Fong Vang, his brothers, and some friends hanging out on winter break chased off some people who broke into their house while they were sleeping. The incident escalated to 40 people surrounding the house before the police came 30 minutes later, shrugging “oh they’re gone,” and making no effort to give chase.
He said the police looked at him with a stare that “seemed racial.” He said it was African Americans who broke in.
Vang, age 17 attending Patrick Henry High School, and several other students worked on one of eight projects citywide this summer to “recognize that violence is learned and can be unlearned by reducing the impact of violent messages in our media, culture, and entertainment.” It’s the fourth, and as Council Member Don Samuels put it, “probably the trickiest” of four goals in the City of Minneapolis’ Blueprint for Action against youth violence.
The other three goals: Every child should have a trusted adult outside of the family, a mentor; intervene at the first sign of trouble (such as truancy or going to the hospital with an inflicted injury); restore as quickly as possible if a youth does get involved with violence.
Vang’s group, formed through the Lao Assistance Center of Minnesota, worked with Asian Media Access, 2418 Plymouth Ave. N. to make a video, “All in the Mix,” from street interviews and video booth ideas on how they see violence in their lives and how to stop the violence in North Minneapolis. Their video, and seven other projects, were showcased Sept. 22 at an event at the Hennepin County Minneapolis Central Library.
“Stereotypes the people have” were the most surprising, Bonnsy Vue, Phillip Latu and Kong Her said, simultaneously, in an interview. “People keep stereotypes even though they know their neighbors.” Vue said. “We want to show the neighborhood and everyone they shouldn’t focus on stereotypes but on preventing violence.”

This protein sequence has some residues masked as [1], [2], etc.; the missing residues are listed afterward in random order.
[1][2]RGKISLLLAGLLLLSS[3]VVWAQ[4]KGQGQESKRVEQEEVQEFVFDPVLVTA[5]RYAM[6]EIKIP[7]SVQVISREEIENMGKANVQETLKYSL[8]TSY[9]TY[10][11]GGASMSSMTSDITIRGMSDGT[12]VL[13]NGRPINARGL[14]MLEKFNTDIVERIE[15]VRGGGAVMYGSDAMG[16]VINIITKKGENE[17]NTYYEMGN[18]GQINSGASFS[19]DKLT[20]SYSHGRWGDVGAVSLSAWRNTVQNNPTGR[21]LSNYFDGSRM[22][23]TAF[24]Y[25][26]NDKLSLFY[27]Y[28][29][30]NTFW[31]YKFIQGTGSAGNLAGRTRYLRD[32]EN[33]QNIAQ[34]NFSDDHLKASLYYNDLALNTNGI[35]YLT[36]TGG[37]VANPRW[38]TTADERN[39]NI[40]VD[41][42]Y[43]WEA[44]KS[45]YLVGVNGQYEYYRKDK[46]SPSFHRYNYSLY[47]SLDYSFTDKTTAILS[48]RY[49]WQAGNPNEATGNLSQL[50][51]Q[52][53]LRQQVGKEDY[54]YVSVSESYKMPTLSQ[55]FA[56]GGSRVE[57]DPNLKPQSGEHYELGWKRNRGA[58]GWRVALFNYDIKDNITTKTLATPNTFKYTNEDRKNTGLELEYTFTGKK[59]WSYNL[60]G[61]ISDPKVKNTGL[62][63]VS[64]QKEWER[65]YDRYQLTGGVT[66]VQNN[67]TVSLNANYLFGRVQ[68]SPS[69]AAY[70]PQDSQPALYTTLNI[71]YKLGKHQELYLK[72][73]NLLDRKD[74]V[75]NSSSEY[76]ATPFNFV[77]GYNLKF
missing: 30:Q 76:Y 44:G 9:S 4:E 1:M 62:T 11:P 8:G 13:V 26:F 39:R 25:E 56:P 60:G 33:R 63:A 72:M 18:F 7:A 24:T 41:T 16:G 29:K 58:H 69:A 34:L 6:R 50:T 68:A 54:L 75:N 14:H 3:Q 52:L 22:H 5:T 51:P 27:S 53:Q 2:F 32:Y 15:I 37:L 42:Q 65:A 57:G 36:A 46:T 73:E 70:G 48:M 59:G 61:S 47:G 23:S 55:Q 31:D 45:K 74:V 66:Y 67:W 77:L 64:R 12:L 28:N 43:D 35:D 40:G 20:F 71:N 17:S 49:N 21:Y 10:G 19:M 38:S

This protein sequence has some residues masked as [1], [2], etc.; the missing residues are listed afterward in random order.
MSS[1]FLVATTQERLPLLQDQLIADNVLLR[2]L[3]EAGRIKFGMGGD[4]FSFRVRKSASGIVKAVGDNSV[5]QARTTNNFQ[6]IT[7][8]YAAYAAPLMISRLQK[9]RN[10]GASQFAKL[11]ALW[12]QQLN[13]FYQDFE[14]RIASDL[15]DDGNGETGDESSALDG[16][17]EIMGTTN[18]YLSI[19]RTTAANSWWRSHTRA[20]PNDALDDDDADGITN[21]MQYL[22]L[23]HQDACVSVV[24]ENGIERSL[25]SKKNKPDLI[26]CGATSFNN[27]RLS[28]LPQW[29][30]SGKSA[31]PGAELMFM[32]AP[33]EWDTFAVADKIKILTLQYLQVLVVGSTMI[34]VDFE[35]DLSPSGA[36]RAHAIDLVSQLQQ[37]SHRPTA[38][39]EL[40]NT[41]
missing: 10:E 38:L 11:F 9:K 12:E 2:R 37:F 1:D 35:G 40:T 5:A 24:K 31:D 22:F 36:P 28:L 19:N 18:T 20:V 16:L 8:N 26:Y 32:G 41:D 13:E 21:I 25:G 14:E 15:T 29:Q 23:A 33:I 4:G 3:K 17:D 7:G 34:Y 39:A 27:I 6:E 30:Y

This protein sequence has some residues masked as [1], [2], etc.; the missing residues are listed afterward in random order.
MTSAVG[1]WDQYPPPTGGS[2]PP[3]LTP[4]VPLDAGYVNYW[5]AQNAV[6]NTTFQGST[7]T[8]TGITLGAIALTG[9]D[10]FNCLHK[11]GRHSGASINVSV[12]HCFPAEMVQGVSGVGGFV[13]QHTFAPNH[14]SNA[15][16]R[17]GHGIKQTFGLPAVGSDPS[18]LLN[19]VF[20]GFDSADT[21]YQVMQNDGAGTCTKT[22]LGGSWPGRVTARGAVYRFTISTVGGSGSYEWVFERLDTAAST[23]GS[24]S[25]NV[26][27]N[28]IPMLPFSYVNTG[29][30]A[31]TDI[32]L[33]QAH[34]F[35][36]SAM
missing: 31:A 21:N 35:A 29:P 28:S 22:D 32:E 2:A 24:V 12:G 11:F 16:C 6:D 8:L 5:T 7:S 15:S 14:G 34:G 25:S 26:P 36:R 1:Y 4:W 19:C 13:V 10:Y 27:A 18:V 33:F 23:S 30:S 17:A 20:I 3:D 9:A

Vue said, “Media can influence youth and adults. These stereotypes are already in their heads.” He said he hopes “the neighborhood will see there’s a little bit of change in North Minneapolis.”
Latu said, “We found it’s a close knit community, all believe the same thing. It’s a big burden to carry, just go with it, it makes it easier (to accept the stereotyping, rather than fighting it) but they’re angered by it.”
Their video, played at a closing celebration for the Summer 612 program, asked people to talk about what they like most, and least, about North Minneapolis. The positives included lots of parks, families and a close-knit community feeling, the negatives were stereotypes that others have about the area, actual violence, cliques/gangs and trashy, littered streets.
The group concluded that the key to preventing violence is activities, and positive public community events, especially on weekends when kids could otherwise be hanging out at Mall of America, “they can enjoy doing things in the neighborhood.” Community activities help people get to know each other, they said.
Vang got involved with video about two and a half years ago through his older brother and sister, Pheng Vang and Bao Vang. He’s worked with a program at Asian Media Access where youth make messages for youth about the dangers of HIV, drugs, and tobacco.
In making the “All in the Mix” video this summer, he said he found people’s stories surprising and fascinating, especially in that they paralleled a lot of his own thoughts.
Vang said the culture of tolerating violence goes back many centuries. “Others have their own ideas on how to approach problems. In school we learn about wars, standing up for yourself and fighting. They tolerate it back,” and engage in fighting, even if it’s not at first in their nature, “and it’s getting worser and worser.”
Samuels, keynoting at the event, riffed on baby boomers having “had a lot more empowerment than today’s youth. Young people were doing great things. We made the new America.” But yesterday’s youth, current baby boomers should now step out of the way and “put up with the imperfections” of today’s youth and let them find their voice, he said. To the young people, he said, “You will never be young again. Right now, you are cool, you can lead other youth. In 10 years you won’t be cool, so use that agility and relevancy…This is the generation, ages 15-24, that is most affected by violence.
Who better to speak passionately?”
The eight projects in Summer 612: Unlearning the Culture of Violence were funded by a grant from the Minneapolis Foundation and chosen by the Minneapolis Youth Congress.
Four projects involved documentary films (confederation of Somali Community in Minnesota, TVbyGIRLS, and Youth Education Justice Initiative, as well as Lao Assistance Center). One project, Pillsbury United Communities: Waite House, was a mural to teach community building skills and building a network. The YMCA’s Y-ReConnect Program did “Remix Your Kicks,” youth transitioning back home from residential correctional placement painted pairs of tennis shoes representing how they see peace. Them Elements Dance Crew created a performance incorporating dance, spoken word, theater and video. A youth sports program, Above the E.D.G.E. Global Basketball League developed positive character and sportsmanship through the fun of playing basketball.
For more information, visit www.ci.minneapolis.mn.us/dhfs/summer612.asp or call Alyssa Banks at 612-673-2729.